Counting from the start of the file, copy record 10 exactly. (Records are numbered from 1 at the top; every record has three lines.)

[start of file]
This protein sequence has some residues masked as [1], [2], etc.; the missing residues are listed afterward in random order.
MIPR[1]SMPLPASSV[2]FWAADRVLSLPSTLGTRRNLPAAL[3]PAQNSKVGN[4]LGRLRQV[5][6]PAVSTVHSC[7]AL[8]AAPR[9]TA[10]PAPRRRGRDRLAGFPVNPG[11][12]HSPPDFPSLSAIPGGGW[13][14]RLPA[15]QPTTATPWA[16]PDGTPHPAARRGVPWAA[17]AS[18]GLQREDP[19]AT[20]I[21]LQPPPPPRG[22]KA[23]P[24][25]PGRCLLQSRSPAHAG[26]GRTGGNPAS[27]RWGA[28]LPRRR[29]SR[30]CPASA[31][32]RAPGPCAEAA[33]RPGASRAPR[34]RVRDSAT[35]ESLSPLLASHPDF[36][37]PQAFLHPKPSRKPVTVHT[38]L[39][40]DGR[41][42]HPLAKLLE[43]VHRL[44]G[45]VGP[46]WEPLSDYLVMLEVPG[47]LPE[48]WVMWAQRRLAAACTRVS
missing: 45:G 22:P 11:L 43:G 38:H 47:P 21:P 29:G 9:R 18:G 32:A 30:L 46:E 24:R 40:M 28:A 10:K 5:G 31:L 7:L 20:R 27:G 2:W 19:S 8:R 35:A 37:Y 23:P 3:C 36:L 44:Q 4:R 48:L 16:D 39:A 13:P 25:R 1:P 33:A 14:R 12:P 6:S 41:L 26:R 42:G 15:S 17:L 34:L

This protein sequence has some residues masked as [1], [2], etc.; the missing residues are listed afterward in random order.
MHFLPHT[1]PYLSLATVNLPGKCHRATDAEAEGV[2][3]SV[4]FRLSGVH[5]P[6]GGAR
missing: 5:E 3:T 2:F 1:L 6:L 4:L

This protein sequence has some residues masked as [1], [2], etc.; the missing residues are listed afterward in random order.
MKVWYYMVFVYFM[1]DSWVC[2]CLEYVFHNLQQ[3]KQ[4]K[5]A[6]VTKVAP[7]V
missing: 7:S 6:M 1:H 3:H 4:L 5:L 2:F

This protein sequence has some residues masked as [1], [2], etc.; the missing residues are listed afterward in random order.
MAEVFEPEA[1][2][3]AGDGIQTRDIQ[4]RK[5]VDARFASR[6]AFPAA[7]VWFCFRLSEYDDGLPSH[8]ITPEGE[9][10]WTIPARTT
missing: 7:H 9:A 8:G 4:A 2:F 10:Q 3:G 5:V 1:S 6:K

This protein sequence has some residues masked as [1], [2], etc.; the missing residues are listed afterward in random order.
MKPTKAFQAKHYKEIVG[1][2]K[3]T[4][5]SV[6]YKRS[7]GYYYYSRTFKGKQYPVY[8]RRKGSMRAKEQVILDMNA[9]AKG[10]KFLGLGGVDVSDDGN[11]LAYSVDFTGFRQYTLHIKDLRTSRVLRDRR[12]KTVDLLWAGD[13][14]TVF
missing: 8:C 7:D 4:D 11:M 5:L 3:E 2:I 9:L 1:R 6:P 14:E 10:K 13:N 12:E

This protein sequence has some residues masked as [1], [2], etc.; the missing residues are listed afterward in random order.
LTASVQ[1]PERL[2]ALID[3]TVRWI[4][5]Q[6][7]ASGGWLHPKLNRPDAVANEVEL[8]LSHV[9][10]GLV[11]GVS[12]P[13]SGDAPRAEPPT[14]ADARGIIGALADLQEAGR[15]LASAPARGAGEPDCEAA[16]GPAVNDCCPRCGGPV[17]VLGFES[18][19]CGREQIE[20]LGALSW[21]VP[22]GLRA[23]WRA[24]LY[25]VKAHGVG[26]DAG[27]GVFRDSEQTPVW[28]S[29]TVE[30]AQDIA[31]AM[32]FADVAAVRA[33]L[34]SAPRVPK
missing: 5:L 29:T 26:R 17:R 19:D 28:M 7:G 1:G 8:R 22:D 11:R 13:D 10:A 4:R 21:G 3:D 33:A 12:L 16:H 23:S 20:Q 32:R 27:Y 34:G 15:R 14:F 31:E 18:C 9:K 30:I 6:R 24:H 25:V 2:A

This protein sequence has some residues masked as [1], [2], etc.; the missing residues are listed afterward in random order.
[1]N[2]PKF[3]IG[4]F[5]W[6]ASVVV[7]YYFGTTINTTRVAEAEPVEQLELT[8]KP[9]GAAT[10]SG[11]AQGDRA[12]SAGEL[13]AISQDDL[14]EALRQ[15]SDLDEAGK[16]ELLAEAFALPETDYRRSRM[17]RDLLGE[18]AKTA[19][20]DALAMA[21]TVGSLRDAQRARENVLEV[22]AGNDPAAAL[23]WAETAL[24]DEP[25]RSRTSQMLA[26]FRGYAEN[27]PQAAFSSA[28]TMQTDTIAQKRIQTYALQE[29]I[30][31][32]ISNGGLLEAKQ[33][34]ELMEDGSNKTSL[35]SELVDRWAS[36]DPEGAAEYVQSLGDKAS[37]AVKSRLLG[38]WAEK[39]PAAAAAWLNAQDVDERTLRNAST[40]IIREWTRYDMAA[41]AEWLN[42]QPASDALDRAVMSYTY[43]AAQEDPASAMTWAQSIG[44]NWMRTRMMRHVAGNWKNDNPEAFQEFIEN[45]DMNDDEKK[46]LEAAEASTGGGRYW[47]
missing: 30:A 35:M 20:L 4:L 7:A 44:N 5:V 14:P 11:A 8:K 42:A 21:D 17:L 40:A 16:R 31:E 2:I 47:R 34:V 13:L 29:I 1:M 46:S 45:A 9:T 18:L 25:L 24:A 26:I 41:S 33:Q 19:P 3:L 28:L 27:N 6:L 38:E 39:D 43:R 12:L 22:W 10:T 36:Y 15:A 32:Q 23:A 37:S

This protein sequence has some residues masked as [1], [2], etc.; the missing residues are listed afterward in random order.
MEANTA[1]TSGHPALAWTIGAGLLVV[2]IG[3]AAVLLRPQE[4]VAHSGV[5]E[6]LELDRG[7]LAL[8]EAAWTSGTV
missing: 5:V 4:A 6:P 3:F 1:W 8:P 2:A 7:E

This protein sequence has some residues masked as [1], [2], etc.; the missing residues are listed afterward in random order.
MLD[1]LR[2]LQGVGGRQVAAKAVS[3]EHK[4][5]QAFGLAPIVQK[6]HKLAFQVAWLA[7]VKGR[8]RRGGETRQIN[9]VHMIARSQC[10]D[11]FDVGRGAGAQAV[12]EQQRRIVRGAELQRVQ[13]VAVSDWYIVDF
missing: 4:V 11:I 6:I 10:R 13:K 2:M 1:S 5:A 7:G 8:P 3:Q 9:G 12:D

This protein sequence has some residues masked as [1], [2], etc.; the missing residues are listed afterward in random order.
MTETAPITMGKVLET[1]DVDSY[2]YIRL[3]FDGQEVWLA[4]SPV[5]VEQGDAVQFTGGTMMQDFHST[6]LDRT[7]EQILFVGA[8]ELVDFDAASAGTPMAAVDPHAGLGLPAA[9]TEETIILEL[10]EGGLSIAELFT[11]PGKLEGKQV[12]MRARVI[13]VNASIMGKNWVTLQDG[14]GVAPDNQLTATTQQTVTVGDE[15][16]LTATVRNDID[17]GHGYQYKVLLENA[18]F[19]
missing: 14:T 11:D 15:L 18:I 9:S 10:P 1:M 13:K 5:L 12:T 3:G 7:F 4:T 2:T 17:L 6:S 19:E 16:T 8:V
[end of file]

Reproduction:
This protein sequence has some residues masked as [1], [2], etc.; the missing residues are listed afterward in random order.
MTETAPITMGKVLET[1]DVDSY[2]YIRL[3]FDGQEVWLA[4]SPV[5]VEQGDAVQFTGGTMMQDFHST[6]LDRT[7]EQILFVGA[8]ELVDFDAASAGTPMAAVDPHAGLGLPAA[9]TEETIILEL[10]EGGLSIAELFT[11]PGKLEGKQV[12]MRARVI[13]VNASIMGKNWVTLQDG[14]GVAPDNQLTATTQQTVTVGDE[15][16]LTATVRNDID[17]GHGYQYKVLLENA[18]F[19]
missing: 14:T 11:D 15:L 18:I 9:S 10:P 1:M 13:K 5:L 12:T 3:G 7:F 4:T 2:T 17:L 6:S 19:E 16:T 8:V